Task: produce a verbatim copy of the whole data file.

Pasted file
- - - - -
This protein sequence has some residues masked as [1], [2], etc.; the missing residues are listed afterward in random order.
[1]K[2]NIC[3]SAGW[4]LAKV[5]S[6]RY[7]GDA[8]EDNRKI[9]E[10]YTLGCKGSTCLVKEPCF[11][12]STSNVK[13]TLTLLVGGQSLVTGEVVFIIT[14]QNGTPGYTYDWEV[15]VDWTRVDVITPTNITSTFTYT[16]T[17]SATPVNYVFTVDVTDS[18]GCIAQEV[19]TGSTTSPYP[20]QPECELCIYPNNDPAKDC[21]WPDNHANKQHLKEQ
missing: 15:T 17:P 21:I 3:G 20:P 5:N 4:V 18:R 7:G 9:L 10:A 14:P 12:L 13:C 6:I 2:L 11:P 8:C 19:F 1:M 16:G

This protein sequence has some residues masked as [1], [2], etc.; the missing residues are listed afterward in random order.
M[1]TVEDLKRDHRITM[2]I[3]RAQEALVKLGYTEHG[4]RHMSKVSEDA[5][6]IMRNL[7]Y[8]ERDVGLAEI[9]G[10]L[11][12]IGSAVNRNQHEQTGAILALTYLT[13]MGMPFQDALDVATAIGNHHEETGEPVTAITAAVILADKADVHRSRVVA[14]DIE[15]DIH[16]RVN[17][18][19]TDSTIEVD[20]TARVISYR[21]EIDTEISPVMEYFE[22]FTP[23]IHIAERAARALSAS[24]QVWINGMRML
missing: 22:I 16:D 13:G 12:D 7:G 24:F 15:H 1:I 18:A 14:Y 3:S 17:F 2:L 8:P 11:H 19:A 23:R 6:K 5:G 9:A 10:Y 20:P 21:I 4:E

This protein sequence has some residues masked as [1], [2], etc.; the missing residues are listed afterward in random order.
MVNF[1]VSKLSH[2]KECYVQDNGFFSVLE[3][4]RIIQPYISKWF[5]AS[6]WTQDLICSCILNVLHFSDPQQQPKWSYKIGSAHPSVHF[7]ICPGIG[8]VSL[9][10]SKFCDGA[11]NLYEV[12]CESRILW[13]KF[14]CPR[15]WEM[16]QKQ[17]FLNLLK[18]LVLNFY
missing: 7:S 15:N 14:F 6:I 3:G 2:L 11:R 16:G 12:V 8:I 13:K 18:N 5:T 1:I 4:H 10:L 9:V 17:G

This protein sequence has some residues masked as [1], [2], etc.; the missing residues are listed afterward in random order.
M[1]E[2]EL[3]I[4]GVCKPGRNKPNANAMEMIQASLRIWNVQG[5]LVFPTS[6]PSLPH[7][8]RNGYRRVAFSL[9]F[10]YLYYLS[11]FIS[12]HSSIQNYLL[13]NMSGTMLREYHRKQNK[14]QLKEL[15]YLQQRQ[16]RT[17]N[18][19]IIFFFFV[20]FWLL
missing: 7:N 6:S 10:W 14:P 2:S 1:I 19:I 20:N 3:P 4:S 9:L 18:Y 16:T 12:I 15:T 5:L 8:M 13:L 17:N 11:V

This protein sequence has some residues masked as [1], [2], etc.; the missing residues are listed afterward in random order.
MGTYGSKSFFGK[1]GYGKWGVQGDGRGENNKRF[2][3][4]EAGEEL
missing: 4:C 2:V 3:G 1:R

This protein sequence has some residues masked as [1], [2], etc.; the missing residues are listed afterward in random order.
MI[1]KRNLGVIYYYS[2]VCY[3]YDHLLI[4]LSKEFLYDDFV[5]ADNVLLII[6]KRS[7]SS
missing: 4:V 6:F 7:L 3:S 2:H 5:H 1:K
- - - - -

This protein sequence has some residues masked as [1], [2], etc.; the missing residues are listed afterward in random order.
[1]K[2]NIC[3]SAGW[4]LAKV[5]S[6]RY[7]GDA[8]EDNRKI[9]E[10]YTLGCKGSTCLVKEPCF[11][12]STSNVK[13]TLTLLVGGQSLVTGEVVFIIT[14]QNGTPGYTYDWEV[15]VDWTRVDVITPTNITSTFTYT[16]T[17]SATPVNYVFTVDVTDS[18]GCIAQEV[19]TGSTTSPYP[20]QPECELCIYPNNDPAKDC[21]WPDNHANKQHLKEQ
missing: 15:T 17:P 21:I 3:G 20:P 5:N 4:V 18:R 7:G 9:L 10:A 14:P 12:L 13:C 6:I 2:L 11:P 8:C 19:F 1:M 16:G

This protein sequence has some residues masked as [1], [2], etc.; the missing residues are listed afterward in random order.
M[1]TVEDLKRDHRITM[2]I[3]RAQEALVKLGYTEHG[4]RHMSKVSEDA[5][6]IMRNL[7]Y[8]ERDVGLAEI[9]G[10]L[11][12]IGSAVNRNQHEQTGAILALTYLT[13]MGMPFQDALDVATAIGNHHEETGEPVTAITAAVILADKADVHRSRVVA[14]DIE[15]DIH[16]RVN[17][18][19]TDSTIEVD[20]TARVISYR[21]EIDTEISPVMEYFE[22]FTP[23]IHIAERAARALSAS[24]QVWINGMRML
missing: 22:I 16:D 13:G 12:D 7:G 24:F 15:H 1:I 18:A 14:Y 3:S 17:F 2:L 8:P 11:H 19:A 23:R 6:K 5:G 9:A 10:Y 20:P 21:I 4:E

This protein sequence has some residues masked as [1], [2], etc.; the missing residues are listed afterward in random order.
MVNF[1]VSKLSH[2]KECYVQDNGFFSVLE[3][4]RIIQPYISKWF[5]AS[6]WTQDLICSCILNVLHFSDPQQQPKWSYKIGSAHPSVHF[7]ICPGIG[8]VSL[9][10]SKFCDGA[11]NLYEV[12]CESRILW[13]KF[14]CPR[15]WEM[16]QKQ[17]FLNLLK[18]LVLNFY
missing: 7:S 15:N 14:F 6:I 3:G 2:L 11:R 16:G 12:V 8:I 13:K 18:N 5:T 1:I 4:H 10:L 9:V 17:G

This protein sequence has some residues masked as [1], [2], etc.; the missing residues are listed afterward in random order.
M[1]E[2]EL[3]I[4]GVCKPGRNKPNANAMEMIQASLRIWNVQG[5]LVFPTS[6]PSLPH[7][8]RNGYRRVAFSL[9]F[10]YLYYLS[11]FIS[12]HSSIQNYLL[13]NMSGTMLREYHRKQNK[14]QLKEL[15]YLQQRQ[16]RT[17]N[18][19]IIFFFFV[20]FWLL
missing: 7:N 6:S 10:W 14:P 2:S 1:I 19:I 20:N 3:P 4:S 9:L 18:Y 16:T 12:I 15:T 5:L 8:M 13:L 17:N 11:V

This protein sequence has some residues masked as [1], [2], etc.; the missing residues are listed afterward in random order.
MGTYGSKSFFGK[1]GYGKWGVQGDGRGENNKRF[2][3][4]EAGEEL
missing: 4:C 2:V 3:G 1:R

This protein sequence has some residues masked as [1], [2], etc.; the missing residues are listed afterward in random order.
MI[1]KRNLGVIYYYS[2]VCY[3]YDHLLI[4]LSKEFLYDDFV[5]ADNVLLII[6]KRS[7]SS
missing: 4:V 6:F 7:L 3:S 2:H 5:H 1:K